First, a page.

A team of DMF-funded scientists in Benin found that SRM could reduce the impacts of global warming on sea surface temperatures in the Gulf of Guinea, both due to a reduction of solar radiation, and also due to its effect on wind patterns.
Sea surface temperature in the Gulf of Guinea plays a central role in the distribution of rainfall and the region’s annual monsoon, which is essential for West African rain-fed agriculture. It also affects marine life, and therefore fisheries, which provide an important source of nutrition and income for regional communities.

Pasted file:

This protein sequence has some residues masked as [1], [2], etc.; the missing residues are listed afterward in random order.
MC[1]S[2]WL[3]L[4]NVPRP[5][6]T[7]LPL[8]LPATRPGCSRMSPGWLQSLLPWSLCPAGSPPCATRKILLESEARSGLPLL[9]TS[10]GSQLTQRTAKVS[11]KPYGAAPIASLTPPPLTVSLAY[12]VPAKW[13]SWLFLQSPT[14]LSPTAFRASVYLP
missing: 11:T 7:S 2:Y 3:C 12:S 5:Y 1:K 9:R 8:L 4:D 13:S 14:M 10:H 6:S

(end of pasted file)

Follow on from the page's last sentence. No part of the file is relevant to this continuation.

Under a high global warming scenario, sea surface temperatures in the Gulf are expected to rise by more than 1.5°C, causing considerable disruption to regional economies. The paper found that SRM could reduce that rise, albeit by different mechanisms in different areas. However, it may also slightly overcompensate for the effects of climate change in the northern Gulf of Guinea.
Impact of Stratospheric Geoengineering on Sea Surface Temperature in the Northern Gulf of Guinea in Climate by Francis F. B. K. Ayissi, Casimir Y. Da Allada, Ezinvi Baloïtcha, Simone Tilmes, and Peter J. Irvine